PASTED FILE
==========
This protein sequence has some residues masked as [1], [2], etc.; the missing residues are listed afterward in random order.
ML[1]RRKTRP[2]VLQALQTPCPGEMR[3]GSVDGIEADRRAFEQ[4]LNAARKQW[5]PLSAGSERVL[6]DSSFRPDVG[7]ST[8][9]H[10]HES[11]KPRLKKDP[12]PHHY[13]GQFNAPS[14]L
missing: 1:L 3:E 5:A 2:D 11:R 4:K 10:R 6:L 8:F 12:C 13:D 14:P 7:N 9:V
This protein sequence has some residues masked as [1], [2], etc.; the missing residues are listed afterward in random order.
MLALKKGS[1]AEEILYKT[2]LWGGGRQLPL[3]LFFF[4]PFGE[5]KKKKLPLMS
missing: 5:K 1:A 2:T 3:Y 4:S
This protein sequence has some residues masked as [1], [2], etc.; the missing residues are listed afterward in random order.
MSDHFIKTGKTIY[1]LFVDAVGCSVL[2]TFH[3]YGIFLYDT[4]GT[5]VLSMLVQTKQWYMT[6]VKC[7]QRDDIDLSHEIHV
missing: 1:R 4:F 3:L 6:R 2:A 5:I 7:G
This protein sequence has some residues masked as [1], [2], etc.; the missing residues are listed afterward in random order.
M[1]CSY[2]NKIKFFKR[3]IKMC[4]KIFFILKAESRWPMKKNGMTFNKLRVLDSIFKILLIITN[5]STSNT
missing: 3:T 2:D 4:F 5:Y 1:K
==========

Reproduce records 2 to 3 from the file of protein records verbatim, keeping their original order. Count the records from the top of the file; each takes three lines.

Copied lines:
This protein sequence has some residues masked as [1], [2], etc.; the missing residues are listed afterward in random order.
MLALKKGS[1]AEEILYKT[2]LWGGGRQLPL[3]LFFF[4]PFGE[5]KKKKLPLMS
missing: 5:K 1:A 2:T 3:Y 4:S
This protein sequence has some residues masked as [1], [2], etc.; the missing residues are listed afterward in random order.
MSDHFIKTGKTIY[1]LFVDAVGCSVL[2]TFH[3]YGIFLYDT[4]GT[5]VLSMLVQTKQWYMT[6]VKC[7]QRDDIDLSHEIHV
missing: 1:R 4:F 3:L 6:R 2:A 5:I 7:G